Regular-article-logo Wednesday, 29 November 2023

Conclave push for apparel

State to train 25000 youths in two years

Our Correspondent Ranchi Published 05.07.18, 12:00 AM
MAKING A POINT: MD of skill training provider Edu Excel Abhinav Balyan in Ranchi on Wednesday. Picture by Manob Chowdhary

Ranchi: The two-day apparel skill conclave organised by the state government, which concluded at a city hotel on Wednesday, painted a promising picture for job aspirants in the sector.

A visibly elated Pramila Patar of East Singhbhum and Sita Kumari of Simdega, who are undergoing skill development training in the apparel sector, are hopeful of getting jobs and want their own sisters to get a similar chance.

"When I had to discontinue my studies after school due to financial problems, I never thought I would get such a chance," Pramila said.

The conclave was organised by Jharkhand State Livelihood Promotion Society (JSLPS) to facilitate interactions between trainers and industry representatives for improving training programmes that cater to market requirements and enable trainees to become job-ready.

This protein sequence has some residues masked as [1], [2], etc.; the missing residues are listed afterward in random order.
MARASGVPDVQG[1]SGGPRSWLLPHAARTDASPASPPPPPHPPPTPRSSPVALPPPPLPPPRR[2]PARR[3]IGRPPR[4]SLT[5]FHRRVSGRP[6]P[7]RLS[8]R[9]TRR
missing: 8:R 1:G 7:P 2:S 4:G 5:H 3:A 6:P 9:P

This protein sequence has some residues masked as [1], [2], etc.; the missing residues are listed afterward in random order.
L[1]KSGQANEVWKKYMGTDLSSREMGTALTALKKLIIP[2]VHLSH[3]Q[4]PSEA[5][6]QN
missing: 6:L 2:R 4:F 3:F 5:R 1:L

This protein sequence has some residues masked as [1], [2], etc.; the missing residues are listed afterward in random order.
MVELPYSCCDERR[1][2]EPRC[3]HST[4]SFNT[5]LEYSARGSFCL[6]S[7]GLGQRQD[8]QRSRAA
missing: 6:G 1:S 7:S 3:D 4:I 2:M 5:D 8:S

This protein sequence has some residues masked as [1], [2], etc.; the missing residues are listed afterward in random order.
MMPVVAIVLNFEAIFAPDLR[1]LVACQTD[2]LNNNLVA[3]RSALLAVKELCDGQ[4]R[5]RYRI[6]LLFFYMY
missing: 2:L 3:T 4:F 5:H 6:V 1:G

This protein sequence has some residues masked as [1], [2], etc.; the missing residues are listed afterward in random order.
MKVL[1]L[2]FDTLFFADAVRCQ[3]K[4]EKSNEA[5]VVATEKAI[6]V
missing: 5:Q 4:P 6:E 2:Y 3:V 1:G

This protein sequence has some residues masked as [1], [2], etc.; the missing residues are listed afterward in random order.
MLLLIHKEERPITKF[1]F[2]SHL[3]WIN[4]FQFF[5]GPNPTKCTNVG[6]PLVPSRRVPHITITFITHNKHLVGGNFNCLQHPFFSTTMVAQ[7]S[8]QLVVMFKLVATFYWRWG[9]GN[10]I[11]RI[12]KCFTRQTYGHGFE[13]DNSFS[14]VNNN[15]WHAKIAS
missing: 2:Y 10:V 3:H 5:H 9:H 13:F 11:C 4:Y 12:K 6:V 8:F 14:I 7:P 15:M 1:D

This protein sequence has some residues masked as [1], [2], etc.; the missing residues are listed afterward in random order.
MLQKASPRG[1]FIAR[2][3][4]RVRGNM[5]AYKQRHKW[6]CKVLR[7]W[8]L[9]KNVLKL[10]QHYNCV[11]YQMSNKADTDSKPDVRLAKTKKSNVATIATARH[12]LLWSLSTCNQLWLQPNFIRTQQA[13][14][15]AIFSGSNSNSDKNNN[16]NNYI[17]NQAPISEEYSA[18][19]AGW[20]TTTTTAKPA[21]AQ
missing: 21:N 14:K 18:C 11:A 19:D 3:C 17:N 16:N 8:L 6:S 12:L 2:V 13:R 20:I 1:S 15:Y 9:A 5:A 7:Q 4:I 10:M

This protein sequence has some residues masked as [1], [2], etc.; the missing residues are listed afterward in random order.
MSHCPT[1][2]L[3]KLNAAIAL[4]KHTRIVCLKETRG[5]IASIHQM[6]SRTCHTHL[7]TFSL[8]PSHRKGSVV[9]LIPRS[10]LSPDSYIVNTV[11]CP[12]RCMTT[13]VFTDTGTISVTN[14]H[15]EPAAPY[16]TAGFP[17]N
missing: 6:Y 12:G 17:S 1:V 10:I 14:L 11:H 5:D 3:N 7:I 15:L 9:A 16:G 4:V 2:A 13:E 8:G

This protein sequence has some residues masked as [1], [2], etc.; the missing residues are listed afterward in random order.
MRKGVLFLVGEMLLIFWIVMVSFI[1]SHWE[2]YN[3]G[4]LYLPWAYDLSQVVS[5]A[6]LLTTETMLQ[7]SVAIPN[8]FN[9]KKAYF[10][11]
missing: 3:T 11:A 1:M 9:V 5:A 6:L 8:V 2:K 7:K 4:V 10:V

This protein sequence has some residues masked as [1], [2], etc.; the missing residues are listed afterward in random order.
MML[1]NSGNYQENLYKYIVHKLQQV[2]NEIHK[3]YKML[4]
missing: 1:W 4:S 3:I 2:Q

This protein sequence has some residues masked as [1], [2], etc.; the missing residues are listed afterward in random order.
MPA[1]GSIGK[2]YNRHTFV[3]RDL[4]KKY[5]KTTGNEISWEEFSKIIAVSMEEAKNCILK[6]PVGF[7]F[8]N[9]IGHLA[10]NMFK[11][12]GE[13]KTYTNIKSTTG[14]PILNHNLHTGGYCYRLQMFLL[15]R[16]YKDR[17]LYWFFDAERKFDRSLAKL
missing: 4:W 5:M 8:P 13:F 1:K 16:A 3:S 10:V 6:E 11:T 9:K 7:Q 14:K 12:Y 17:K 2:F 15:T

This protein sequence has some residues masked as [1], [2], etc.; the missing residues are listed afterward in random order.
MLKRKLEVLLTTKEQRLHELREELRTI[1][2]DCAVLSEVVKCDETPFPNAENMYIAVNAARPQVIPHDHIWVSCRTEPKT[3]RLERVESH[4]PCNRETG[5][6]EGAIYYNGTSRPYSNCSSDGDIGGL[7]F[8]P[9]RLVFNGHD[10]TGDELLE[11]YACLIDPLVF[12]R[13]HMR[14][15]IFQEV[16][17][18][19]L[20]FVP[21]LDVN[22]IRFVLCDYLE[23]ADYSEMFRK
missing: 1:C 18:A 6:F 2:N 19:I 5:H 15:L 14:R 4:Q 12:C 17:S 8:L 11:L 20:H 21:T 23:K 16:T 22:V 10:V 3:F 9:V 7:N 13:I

JSLPS chief executive Paritosh Upadhyay said textiles accounted for 14 per cent of industrial production, 4 per cent of gross domestic product and was also the largest source of employment.

"The sector is growing by 13.58 per cent every year and is likely to touch $250 billion by 2019," he said, adding that the Jharkhand government has set a target to train 25,000 youths in the apparel sector in the next two years.

Trainees will be skilled a industrial sewing machine operators, hand and machine embroiderers, knitters, cutters, finishers and packers.

"The state government is very keen on promoting skill development and has been supporting and monitoring the programme sincerely," said Rajiv Mehta, chairman and MD of NIAM, which provides skill training in the state.

Rajan, senior manager of knitted garments manufacturer Best Corporation in Tamil Nadu, said trained youths should also be mentally prepared to relocate so that they could be absorbed by the industrial units of other states.

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